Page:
These funds tend to have a higher management fee ranging from 0,2 to 0,5 percentage points, and logically equally worse long-term performance.

Finax offers primarily medium and long-term investments. The investment horizons, that the Finax clients had set up, are in the extent of several decades. During these time periods, the costs of hedging outweigh its benefits.

Of course, this statement cannot be easily generalized. There will certainly be long-term periods during which the dollar will depreciate against the euro and the currency risk will show itself. In most cases, however, the benefits of currency hedging fade away with longer horizon and on the other hand the costs increase.

The Bloomberg news agency modelled the Euro Dollar currency pair, beginning with the end of the 1980s, based to the development of individual national currencies on the basis of which the euro was created. Historically, the world's major currency pair value has always ranged from $ 0.8 to $ 1.6 per euro. It is currently around 1.09 EUR / USD (16.4.2020).

Not many people realize today, that we are witnessing a similar development of Central European currencies. There is a myth about them that they tend to appreciate in the long run.

The assumption only applies to the Czech Koruna, which has appreciated against the euro by 41% in 20 years (end of March 2020). As the following chart shows, the Polish Zloty is now even weaker against the euro, roughly on the same level as it was in 2000.

In case of the Hungarian Forint, we are witnessing approximately 20-year of continuous depreciation against the euro. Hungarians need to invest their savings abroad, if they want to maintain the purchasing power of their money, when taking into account the rate of inflation in the country and a weak forint.

The historical development of the world's major currency pair, the Euro Dollar, as well as the development of Central European currencies against the euro, shows the insignificance of currency hedging, which usually represents only an unnecessary addition to the investment.

If we had decided to go for currency hedging of the US dollar investment in the last 30 years, the only thing we would have achieved, would be a loss on costs. The difference in the annual cost of 0,3 percentage points between the hedged and the unhedged fund would also be reflected in their performance.

If we calculate with an average annual return on investment of 9% for the cheaper alternative without hedging, the more expensive alternative with currency hedging will earn on average 8,7% per year. The result of the 30-year investment will be a total return of 1227% in the case of a cheaper ETF and 1121% in the case of a more expensive fund.

Administrative complexity, unsuitability of derivatives for retail investors and change in the value of collateral

Lastly, the reasons why we decided not to apply currency hedging are related to investors from countries without a common European currency. Since we are an investment broker and we do not manage any fund, but we manage a separate investment account for each client, we would have to secure hedging for every individual account.

This represents a significant administrative burden and massively complicates portfolio management. The basic principle of Finax is simplicity, because that is the foundation for efficiency and performance. Because of it, we can provide our services on a mass scale and cheaply.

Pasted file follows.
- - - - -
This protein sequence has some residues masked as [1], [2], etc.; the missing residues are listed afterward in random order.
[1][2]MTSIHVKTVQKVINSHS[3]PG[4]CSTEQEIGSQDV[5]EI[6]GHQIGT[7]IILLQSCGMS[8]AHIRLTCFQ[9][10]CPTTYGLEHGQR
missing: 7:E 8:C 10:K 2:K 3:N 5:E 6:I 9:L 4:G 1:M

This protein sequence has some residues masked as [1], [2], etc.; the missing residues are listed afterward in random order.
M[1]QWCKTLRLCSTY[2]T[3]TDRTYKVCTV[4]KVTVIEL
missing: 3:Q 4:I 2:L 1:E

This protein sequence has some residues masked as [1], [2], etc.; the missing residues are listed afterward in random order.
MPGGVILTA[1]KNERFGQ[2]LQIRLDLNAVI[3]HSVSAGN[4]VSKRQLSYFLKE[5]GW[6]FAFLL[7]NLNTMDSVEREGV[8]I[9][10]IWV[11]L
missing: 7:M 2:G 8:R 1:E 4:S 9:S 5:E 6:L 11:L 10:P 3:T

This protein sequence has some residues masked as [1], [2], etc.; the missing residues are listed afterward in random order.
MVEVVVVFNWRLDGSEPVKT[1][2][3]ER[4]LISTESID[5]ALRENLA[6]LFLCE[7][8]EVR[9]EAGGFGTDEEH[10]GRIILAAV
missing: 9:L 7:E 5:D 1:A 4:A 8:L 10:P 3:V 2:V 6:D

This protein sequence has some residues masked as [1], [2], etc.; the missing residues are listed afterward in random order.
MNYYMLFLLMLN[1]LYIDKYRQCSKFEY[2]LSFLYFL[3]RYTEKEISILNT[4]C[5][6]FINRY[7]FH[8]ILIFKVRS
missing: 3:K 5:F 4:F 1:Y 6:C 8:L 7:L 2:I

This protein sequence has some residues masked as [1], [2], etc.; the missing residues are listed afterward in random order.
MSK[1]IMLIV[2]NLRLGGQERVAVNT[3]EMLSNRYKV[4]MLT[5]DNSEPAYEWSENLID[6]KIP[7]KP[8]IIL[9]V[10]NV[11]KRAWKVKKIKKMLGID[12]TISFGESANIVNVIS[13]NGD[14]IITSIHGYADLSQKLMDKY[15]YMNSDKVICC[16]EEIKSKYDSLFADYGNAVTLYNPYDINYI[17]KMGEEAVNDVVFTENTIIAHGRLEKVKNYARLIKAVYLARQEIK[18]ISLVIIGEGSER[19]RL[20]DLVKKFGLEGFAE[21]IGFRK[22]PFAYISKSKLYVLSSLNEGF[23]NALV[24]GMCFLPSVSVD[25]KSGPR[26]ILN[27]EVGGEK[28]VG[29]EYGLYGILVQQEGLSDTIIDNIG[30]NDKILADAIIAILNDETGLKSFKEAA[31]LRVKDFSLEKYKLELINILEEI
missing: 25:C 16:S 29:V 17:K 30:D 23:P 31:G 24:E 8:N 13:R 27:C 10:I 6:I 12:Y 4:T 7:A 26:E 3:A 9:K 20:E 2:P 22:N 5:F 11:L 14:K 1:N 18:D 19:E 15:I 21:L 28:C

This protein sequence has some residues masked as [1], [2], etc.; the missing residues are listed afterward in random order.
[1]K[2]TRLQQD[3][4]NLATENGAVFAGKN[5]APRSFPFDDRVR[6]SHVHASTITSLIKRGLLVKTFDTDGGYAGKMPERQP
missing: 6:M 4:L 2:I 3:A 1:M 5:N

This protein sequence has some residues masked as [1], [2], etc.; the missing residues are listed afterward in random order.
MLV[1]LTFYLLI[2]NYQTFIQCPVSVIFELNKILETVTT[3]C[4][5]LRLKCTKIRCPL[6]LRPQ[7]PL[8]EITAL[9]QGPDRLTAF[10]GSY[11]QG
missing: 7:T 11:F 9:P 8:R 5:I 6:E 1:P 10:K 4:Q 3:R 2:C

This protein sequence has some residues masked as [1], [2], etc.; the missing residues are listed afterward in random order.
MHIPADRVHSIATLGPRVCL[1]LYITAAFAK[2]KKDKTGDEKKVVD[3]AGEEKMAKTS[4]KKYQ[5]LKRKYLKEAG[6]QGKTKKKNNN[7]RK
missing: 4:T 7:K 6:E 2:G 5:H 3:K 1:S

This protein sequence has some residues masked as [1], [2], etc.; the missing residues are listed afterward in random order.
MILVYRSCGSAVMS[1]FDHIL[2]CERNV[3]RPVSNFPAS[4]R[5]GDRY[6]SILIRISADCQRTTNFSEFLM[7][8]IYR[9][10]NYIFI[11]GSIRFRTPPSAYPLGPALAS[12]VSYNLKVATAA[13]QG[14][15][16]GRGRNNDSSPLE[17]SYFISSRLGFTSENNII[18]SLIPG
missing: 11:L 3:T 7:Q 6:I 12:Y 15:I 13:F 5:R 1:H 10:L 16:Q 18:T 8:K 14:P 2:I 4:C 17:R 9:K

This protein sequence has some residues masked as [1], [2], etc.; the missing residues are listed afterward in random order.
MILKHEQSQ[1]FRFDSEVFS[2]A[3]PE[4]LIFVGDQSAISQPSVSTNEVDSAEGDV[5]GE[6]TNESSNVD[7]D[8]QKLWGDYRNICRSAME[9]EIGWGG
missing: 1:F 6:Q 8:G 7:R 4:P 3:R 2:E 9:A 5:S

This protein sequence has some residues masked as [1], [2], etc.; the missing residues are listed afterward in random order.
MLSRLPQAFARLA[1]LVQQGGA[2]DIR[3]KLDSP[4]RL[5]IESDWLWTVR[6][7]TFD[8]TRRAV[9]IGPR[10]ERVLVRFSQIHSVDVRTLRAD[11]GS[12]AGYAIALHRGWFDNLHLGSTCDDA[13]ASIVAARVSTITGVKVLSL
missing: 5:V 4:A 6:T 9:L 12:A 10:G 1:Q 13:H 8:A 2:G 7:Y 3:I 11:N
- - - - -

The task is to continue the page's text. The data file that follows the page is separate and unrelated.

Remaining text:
Potential hedging would increase financial and operational risk, as it is not possible to secure derivatives separately in order to hedge accounts worth several hundred or thousands of euros. Every complication of the investment process and portfolio management increases costs and could lead to mistakes that we would like to prevent.

At the same time, majority of regulators in Europe do not consider derivatives to be suitable tools for retail investors. Some even explicitly prohibit the distribution of derivative portfolios through financial intermediaries, with whom we cooperate in several countries.

Derivatives in retail investors' portfolios make it difficult to calculate and pay taxes. Our investment philosophy is exactly the opposite - to simplify, minimize and optimize tax obligations.

Many of our foreign competitors have during today’s volatility finally grasped the negatives associated with currency hedging. The sharp depreciation of local currencies in recent weeks has led to mass losses on derivative contracts, which have in turn required a drastic increase in collateral.

In many accounts, the need for collateral has increased up to 5-fold, resulting in clients being forced to send additional funds, otherwise their regular deposits would not be invested. This is happening at the most ideal time for buying shares, after their slump.

In reality, the clients did not suffer a loss on the currency hedging. What they lost in the value of the derivative, they gained from the growth of assets denominated in foreign currencies (dollar and euro).

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As we have shown, we do not consider currency hedging to be a key parameter of a successful investment. It does not determine its outcome to the extent, that the majority of retail investors think it does.

There will always be situations, in which the currency hedging pays off. But if we generalize the approach and look at it statistically, it does not make sense in generalized examples applicable to long-term investments.

Based on our analysis of exchange rate behaviour, their impact on investment results and the possibilities of reducing exchange rate risk, the details of which we have tried to explain to you in this article, we have decided not to apply currency hedging to our investment strategies. The only exception being the bond component of portfolios, where we do not allow any compromises and large fluctuations.

Passive approach, low costs, minimum taxes, quality rebalancing, wide diversification, eliminating the need for human decisions making and minimizing the number of necessary transactions are crucial for the success of the investment. At the same time, we follow the rule, the simpler the investment, the more is it understandable for client and the more he or she can identify with it. Finax meets all of these parameters.

Radoslav Kasík
Radoslav Kasík
Head of Sales Strategy